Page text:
acute a. a temporary deterioration in mental function, accompanied by muscular incoordination and paresis, induced by the rapid ingestion of alcoholic beverages. SYN: intoxication (2) .
chronic a. a pathologic condition, affecting chiefly the nervous and gastroenteric systems, associated with impairment in social and occupational functioning, caused by the habitual use of alcoholic beverages in toxic amounts.
Permeation or saturation with alcohol.
Morbid fear of alcohol, or of becoming an alcoholic. [alcohol + G. phobos, fear]
Splitting of a chemical bond with the addition of the elements of alcohol at the point of splitting. [alcohol + G. lysis, dissolution]
alcuronium chloride (al-kur-o′ne-um)
A skeletal muscle relaxant active as a nondepolarizing neuromuscular blocking agent, resembling curare.
Abbreviation for adrenoleukodystrophy.
A metabolite of spironolactone that contains double bonds between C-4 and C-5 and between C-6 and C-7; formed upon removal of the 7α-acetylthiol side chain from spironolactone and as potent a diuretic as the parent compound.
aldaric acid (al′dar-ik)
One of a group of sugar acids characterized by the formula HOOC&cbond;(CHOH)n&cbond;COOH; e.g., saccharic acid.
An oxidation product of kerosene; used for denaturing ethyl alcohol.
A compound containing the radical &cbond;CH&dbond;O, reducible to an alcohol (CH2OH), oxidizable to a carboxylic acid (COOH); e.g., acetaldehyde.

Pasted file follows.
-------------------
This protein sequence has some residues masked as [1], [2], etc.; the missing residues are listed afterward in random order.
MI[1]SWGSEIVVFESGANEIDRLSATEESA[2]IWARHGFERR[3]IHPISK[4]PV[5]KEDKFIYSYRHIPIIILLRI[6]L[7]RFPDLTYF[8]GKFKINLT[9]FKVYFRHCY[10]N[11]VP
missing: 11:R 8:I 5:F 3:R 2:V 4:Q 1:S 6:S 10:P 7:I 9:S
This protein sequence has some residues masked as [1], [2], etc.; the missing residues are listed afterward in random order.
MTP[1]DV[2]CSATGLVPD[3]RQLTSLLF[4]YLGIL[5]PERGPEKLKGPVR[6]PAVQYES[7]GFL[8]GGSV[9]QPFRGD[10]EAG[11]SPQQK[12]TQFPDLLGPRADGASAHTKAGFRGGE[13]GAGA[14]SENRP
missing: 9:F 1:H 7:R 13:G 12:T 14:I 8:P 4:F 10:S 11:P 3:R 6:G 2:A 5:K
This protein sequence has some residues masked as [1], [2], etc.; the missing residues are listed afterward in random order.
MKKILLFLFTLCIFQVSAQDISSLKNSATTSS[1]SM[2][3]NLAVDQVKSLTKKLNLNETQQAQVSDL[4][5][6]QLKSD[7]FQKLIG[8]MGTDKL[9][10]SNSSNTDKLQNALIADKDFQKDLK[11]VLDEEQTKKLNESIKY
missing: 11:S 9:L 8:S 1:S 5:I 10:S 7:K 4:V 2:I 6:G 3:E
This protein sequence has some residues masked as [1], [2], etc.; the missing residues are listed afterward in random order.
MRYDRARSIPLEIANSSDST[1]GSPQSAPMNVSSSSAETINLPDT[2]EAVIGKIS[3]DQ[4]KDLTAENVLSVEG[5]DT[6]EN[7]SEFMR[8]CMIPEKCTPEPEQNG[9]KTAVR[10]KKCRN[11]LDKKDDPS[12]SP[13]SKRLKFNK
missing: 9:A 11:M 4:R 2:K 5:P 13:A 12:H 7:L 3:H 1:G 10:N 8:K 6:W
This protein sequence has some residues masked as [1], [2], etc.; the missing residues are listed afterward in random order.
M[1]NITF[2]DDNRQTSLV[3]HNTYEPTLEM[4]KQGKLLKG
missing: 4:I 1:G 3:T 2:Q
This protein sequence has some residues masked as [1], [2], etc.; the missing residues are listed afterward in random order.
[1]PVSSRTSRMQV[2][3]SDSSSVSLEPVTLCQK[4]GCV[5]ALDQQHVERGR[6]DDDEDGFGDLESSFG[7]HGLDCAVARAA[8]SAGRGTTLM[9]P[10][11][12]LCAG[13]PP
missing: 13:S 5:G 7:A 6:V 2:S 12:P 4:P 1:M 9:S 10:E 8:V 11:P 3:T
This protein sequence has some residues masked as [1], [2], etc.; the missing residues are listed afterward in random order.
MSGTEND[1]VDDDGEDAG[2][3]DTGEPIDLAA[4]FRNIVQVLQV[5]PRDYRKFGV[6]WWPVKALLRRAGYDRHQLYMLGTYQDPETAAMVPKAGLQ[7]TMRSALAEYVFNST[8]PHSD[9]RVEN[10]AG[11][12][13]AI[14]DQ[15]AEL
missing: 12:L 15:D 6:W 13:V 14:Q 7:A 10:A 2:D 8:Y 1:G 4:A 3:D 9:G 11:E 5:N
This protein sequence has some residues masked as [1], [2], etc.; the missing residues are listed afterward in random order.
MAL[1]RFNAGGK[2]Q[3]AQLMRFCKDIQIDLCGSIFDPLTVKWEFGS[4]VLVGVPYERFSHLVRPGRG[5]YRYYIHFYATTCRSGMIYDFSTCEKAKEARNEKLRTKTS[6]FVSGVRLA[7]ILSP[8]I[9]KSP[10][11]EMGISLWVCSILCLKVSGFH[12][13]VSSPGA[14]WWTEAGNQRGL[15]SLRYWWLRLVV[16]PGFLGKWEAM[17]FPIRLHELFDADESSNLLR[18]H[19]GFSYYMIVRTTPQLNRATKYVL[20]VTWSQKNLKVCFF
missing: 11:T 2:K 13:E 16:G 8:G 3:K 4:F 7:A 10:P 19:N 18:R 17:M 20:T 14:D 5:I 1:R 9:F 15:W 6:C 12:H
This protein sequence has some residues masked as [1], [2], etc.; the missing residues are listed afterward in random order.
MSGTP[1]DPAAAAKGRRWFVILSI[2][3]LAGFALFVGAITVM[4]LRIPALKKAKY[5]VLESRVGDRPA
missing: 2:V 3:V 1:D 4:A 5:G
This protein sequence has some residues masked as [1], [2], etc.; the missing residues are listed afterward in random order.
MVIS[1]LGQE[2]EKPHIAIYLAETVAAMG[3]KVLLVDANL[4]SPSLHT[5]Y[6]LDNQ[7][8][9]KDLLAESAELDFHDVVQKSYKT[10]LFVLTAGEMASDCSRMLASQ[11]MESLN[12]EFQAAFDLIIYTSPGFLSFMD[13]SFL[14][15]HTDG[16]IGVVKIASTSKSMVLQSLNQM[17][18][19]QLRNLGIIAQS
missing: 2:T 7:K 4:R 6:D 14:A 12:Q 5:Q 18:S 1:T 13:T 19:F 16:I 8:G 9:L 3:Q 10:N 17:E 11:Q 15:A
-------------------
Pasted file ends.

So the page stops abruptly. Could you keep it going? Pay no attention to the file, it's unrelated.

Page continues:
activated glycol a. 2-(1,2-dihydroxyethyl)thiamin pyrophosphate;an intermediate in carbohydrate metabolism and in transketolization.
active a. any a. derivative of thiamin pyrophosphate.
angular a. the a. group attached to carbon 13 (between rings C and D) of the steroid nucleus in aldosterone.
a. reductase SYN: alcohol dehydrogenase (NADP+).
aldehyde dehydrogenase (acylating)
An oxidoreductase converting an aldehyde and CoA to acyl-CoA with NAD+ as H acceptor.
aldehyde dehydrogenase (NAD+)
An oxidoreductase reversibly converting aldehydes to acids with NADP+ as H acceptor.
aldehyde dehydrogenase (NAD(P)+)
An oxidoreductase reversibly converting aldehydes to acids with NAD+ or NADP+ as H acceptor.
aldehyde-lyases [EC 4.1.2.x]
Enzymes catalyzing the reversal of an aldol condensation.
Albert von. See A. anomaly, A. bodies, under body.
SYN: Schiff base.
The polyalcohol derived by reduction of an aldose; e.g., sorbitol. SEE ALSO: aldose reductase.
aldobiuronic acid (al′do-bi-u-ron′ik)
Condensation products of an aldose and a uronic acid; such groupings occur among the components of various mucopolysaccharides, notably hyaluronic acid.
A 6-carbon sugar characterized by the (potential) presence of an aldehyde group in the molecule; e.g., glucose, galactose.